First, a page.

There is a part where Peter jokes about a task at hand, making a remark to the effect of “What is this, a video game?” That would have been the perfect opportunity for Beenox to take us in an unexpected and fresh direction, but sadly, they didn’t. The biggest shortcoming of Spider-Man: Edge of Time is the lack of any real variety. As was previously mentioned, the entire game takes place in one building. Despite the fact that the environment is changeable, this mechanic never feels like it is fully utilized and the halls of Alchamax become very repetitive and dull after a couple hours. Enemies are all either giant robots or the same variety of mutated creatures, and all the missions fall trap to genre cliches, such as collecting items like keys or misplaced machine parts. The only real variation comes from boring and needlessly difficult segments of Spider-Man 2099 free-falling through one of Alchamax’s copious amounts of elevator shafts
Graphics are just dandy, and would look right at home next to other current Wii games. Beenox decided to go with per-rendered cutscenes, which is almost always a mistake on the Wii because there is a jolting moment where you think, “Oh, this game doesn’t look nearly as great as I thought it did” as the action transitions between in-game and per-rendered footage. Rather than expecting players to accept the vast difference in quality between the two types of graphics, it would have been better to render all the cutscenes with the in-game engine to avoid that sensation of playing a game that is substandard graphically. It is also worth noting that Edge of Time features more “realistic” graphics than the cell shaded, cartoony graphics of its predecessor Shattered Dimensions. Cell shading works wonderfully on the Wii, and would go perfectly with a game based on comic books and filled with mutated men with spider abilities, robots, and time travel, so it is easy to question why the shift in style was made.
If there’s one unique character trait Amazing Spider-Man is known for, it’s his penchant for delivering sarcastic one-liners at just the right moment, and this trait carried over into the game. Unfortunately, Miguel doesn’t seem to appreciate Peter’s particular brand of humor, but most players will be laughing as he slings his smart-assed remarks at the goons in the game. Bickering dialogue exchanges between the two protagonists is also humorous, if only they occurred with a little less frequency. The rest of the voice acting in the game is decent too, and even features Val Kilmer as the voice of Walter Sloan. Maybe he just didn’t have anything better to do while the recording was taking place, but it was nice to see at least one big name in the credits. It helped drive home the idea that video games can be actual art, not just something awkward teen boys with acne do to fill their time in between rejections from girls at school.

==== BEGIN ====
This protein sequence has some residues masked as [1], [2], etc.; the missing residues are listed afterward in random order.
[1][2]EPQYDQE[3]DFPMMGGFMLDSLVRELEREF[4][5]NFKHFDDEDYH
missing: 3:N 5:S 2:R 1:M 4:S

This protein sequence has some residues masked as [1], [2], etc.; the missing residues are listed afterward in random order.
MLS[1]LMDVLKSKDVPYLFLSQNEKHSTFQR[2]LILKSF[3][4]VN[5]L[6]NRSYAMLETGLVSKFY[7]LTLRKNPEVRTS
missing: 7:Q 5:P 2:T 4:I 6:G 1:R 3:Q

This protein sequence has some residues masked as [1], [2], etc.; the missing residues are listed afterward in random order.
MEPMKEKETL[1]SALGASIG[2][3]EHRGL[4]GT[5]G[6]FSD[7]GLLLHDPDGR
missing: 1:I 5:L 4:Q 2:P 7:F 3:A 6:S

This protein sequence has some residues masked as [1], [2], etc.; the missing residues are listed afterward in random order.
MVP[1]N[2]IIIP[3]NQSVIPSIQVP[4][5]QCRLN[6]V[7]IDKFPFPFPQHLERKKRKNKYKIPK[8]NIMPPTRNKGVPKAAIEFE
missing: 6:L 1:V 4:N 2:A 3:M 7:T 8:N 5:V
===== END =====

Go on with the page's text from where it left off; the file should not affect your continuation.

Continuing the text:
Superhero games disappoint more often than not, so it was nice to see another Spider-Man game from Beenox that makes at least a passable attempt to do the genre right. Will it recapture the magic of you experienced as you sat on the couch watching Marvel cartoons in the wee years of the second decade of your life? Probably not, but you will laugh at Peter’s well-written jokes, your head will ache as you think about the consequences of time travel and quantum causality, and you will thoroughly enjoy smashing bad guys into a fine paste on the floors of Alchamax. With a little refinement of the controls, a few tweaks to the graphics, and a slightly more straightforward storyline, Spider-Man: Edge of Time would be awfully close to being the definitive Spidey game.
Spider-Man: Edge of Time
|Combat is pretty fun, voice acting is great, and an interesting new cause and effect gameplay mechanic will keep you scratching your head.||Controls don't seem to work quite as they were intended to at times, story could be a little too convoluted for a more casual player to keep up with, differences between in-game graphics and cutscenes is drastic.|
|Verdict||Spider-Man: Edge of Time has most of the pieces in place to be a decent Spider-Man game, but not quite all of them.|